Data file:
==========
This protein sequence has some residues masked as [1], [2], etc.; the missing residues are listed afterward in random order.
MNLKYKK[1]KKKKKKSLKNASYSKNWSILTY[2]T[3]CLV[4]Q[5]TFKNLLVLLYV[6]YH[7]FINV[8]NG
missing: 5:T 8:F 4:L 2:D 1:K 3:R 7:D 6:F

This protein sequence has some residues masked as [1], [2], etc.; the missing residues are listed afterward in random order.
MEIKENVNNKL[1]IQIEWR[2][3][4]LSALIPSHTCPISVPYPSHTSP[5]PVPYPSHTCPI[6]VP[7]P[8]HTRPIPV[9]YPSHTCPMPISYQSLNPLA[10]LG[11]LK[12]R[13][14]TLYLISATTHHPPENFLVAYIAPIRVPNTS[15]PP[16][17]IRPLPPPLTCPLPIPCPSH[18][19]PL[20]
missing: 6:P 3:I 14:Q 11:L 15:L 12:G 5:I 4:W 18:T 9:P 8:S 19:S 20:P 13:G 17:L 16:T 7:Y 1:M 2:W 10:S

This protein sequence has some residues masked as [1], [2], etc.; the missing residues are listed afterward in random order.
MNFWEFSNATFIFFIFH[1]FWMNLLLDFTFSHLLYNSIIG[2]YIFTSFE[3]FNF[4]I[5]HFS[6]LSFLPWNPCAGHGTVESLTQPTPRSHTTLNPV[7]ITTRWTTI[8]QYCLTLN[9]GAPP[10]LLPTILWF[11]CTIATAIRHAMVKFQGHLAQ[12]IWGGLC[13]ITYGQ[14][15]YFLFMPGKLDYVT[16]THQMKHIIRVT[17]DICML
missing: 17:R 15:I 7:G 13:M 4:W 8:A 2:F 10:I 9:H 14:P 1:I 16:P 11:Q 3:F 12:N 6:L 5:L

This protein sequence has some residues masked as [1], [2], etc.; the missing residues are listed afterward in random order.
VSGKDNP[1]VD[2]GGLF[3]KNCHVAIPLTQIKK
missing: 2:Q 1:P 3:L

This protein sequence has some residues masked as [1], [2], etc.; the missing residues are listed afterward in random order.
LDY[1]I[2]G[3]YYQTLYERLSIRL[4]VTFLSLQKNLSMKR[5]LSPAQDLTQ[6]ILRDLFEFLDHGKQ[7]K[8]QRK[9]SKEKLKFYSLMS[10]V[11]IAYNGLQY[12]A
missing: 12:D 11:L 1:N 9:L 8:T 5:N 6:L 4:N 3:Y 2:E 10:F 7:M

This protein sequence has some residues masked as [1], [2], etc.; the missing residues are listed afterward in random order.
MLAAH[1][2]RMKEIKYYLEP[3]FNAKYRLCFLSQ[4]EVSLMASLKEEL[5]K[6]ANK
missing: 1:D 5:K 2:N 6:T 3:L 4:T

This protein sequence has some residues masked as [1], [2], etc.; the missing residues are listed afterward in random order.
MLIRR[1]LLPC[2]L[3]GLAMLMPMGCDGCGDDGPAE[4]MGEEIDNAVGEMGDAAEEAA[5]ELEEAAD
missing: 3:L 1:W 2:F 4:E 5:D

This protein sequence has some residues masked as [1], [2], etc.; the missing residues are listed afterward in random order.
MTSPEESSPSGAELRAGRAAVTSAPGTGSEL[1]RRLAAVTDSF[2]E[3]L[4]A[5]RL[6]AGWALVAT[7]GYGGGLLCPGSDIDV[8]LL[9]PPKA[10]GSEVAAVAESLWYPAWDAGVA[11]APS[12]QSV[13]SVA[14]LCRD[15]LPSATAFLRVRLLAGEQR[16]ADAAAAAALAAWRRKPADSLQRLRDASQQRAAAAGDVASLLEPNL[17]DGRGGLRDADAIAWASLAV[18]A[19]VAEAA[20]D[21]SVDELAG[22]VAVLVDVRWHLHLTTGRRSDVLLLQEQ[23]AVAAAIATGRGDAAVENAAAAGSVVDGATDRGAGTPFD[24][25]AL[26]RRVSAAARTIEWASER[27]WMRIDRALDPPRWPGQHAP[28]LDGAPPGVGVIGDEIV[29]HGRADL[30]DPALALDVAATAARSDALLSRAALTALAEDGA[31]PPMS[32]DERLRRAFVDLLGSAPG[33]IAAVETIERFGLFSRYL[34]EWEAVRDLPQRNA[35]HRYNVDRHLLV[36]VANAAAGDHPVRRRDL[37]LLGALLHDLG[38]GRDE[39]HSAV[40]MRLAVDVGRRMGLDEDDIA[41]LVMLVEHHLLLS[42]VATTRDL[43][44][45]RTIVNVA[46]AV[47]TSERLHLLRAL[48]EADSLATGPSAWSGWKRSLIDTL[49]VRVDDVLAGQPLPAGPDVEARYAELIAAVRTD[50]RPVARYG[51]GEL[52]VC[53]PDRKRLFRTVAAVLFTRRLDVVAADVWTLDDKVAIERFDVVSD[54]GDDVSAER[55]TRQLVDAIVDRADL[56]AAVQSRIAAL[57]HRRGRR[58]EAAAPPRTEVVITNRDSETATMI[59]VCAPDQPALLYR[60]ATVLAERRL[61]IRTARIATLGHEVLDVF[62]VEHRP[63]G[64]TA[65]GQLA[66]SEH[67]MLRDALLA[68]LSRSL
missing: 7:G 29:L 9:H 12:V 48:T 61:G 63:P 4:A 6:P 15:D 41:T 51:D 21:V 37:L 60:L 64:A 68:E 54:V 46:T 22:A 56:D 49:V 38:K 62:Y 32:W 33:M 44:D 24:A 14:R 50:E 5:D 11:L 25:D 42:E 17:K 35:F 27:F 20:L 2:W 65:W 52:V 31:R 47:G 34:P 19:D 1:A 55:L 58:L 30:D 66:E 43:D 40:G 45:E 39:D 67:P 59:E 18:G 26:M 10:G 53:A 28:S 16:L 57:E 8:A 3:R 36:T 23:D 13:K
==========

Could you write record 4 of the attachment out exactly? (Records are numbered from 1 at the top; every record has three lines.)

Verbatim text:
This protein sequence has some residues masked as [1], [2], etc.; the missing residues are listed afterward in random order.
VSGKDNP[1]VD[2]GGLF[3]KNCHVAIPLTQIKK
missing: 2:Q 1:P 3:L